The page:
Your recovery coach can help you plan for a holistic lifestyle. When in treatment, your counselor will help with this plan and create a continuing care plan before you leave treatment. Your continuing care plan should include diet, exercise, meditation, alternative therapies, cognitive behavioral therapies, and group meetings.

Daily Living for a Holistic Lifestyle in Recovery

While tempting to rely on a pill to fix your emotions and physical symptoms, it’s better to practice holistic living daily. Four areas of holistic recovery should be focused on daily.

  1. Sleep: Sleep is the best support mechanism for a full recovery. Aim for 7-8 hours of sleep daily to improve focus and cognition. Less sleep than this affects the mind much the same way alcohol does and increases hunger, adding to extra weight.
  2. Mindfulness: Pay attention to your thoughts and feelings. If you are feeling out of sorts, H.A.L.T. Ask yourself if you are Hungry, Angry, Lonely, or Tired? When the answer is yes to any question, take care of the problem first. If you need more rest, allow yourself to take a nap, etc.
  3. Diet: Diet does not mean starving yourself. For recovery, diet means getting enough amino acids, healthy fats, and proteins to repair your body and support a recovered lifestyle. Healthy fats like Omega-3 oils (avocado, olive oil, flax seed, salmon) help produce more neurotransmitters to help you feel normal again. A nutritionist can recommend the right diet to repair the damage done from drug and alcohol abuse.
  4. Exercise: Energy and weight issues are best improved with exercise. Start out light with walking, biking, or swimming. As your health improves, you can add weight training and cardio. Whatever exercise you want to try, talk with your doctor and recovery coach first. They can help you decide the best regiment to support every stage of recovery.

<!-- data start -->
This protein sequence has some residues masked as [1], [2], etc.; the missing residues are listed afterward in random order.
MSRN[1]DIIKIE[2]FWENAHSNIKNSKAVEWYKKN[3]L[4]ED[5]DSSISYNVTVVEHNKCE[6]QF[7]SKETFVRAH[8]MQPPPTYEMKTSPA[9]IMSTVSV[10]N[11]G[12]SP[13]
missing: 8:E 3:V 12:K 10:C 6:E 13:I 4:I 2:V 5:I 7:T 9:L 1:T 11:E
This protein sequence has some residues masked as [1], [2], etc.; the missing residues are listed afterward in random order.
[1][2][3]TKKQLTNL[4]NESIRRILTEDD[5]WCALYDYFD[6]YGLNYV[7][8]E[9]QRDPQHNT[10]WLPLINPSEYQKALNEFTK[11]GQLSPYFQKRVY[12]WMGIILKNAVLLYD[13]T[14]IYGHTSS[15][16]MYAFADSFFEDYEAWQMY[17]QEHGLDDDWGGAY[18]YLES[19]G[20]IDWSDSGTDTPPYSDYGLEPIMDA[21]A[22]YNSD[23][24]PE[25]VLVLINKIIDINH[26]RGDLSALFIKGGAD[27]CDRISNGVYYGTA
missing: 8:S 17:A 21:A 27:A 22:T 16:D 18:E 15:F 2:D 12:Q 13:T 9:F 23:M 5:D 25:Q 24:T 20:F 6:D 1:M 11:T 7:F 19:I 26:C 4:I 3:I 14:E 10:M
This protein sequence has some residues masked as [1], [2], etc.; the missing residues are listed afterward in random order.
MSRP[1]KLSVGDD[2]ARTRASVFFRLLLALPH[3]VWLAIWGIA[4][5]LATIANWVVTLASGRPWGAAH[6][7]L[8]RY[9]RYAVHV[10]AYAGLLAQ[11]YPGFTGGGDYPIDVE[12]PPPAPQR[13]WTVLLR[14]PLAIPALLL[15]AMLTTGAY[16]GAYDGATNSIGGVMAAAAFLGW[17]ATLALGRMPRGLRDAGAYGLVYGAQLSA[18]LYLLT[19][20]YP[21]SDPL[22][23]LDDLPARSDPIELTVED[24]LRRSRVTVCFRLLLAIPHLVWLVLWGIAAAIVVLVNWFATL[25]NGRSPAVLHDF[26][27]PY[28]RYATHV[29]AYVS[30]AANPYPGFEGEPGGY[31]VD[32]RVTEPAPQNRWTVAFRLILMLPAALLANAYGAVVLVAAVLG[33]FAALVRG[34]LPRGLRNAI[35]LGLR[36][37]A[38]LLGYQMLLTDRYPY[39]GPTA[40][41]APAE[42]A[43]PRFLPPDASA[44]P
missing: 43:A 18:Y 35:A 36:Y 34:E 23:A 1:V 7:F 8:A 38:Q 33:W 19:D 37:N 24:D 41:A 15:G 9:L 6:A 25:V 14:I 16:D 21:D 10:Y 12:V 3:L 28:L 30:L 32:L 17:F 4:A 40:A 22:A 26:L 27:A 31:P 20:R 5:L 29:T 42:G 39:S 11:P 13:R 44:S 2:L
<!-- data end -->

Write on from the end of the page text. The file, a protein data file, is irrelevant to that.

Still Considering Addiction Supplements or General Health Supplements?

If you are considering nutritional supplements for any reason, please consult your doctor or nutritionist. He or she can check your body and adjust the supplements as necessary. This is important as the supplement industry is not monitored closely by the FDA. The fine print on many supplement bottles states claims of benefits are not approved by the FDA, meaning the results have not been studied.

Not only are the claims not substantiated, but often the ingredients are not tested for accuracy until a problem is reported, usually after a person has been hospitalized. One study showed that many supplements in box stores did not contain the product advertised and contained unidentified allergens. Last, without a doctor or nutritionist monitoring your supplemental use, you are at risk of adverse side effects from mixing supplements, medications, and foods that will interact negatively.

Don’t take your health for granted. Consult your doctor before using any supplement.

In Need of a Holistic Recovery Plan?

If you are looking for a holistic recovery plan that may or may not use addiction supplements, contact Northlake Recovery at (561)-770-6616. Addiction specialists will help you get into treatment where a doctor, nutritionist, and recovery councilor can help you plan your holistic recovery.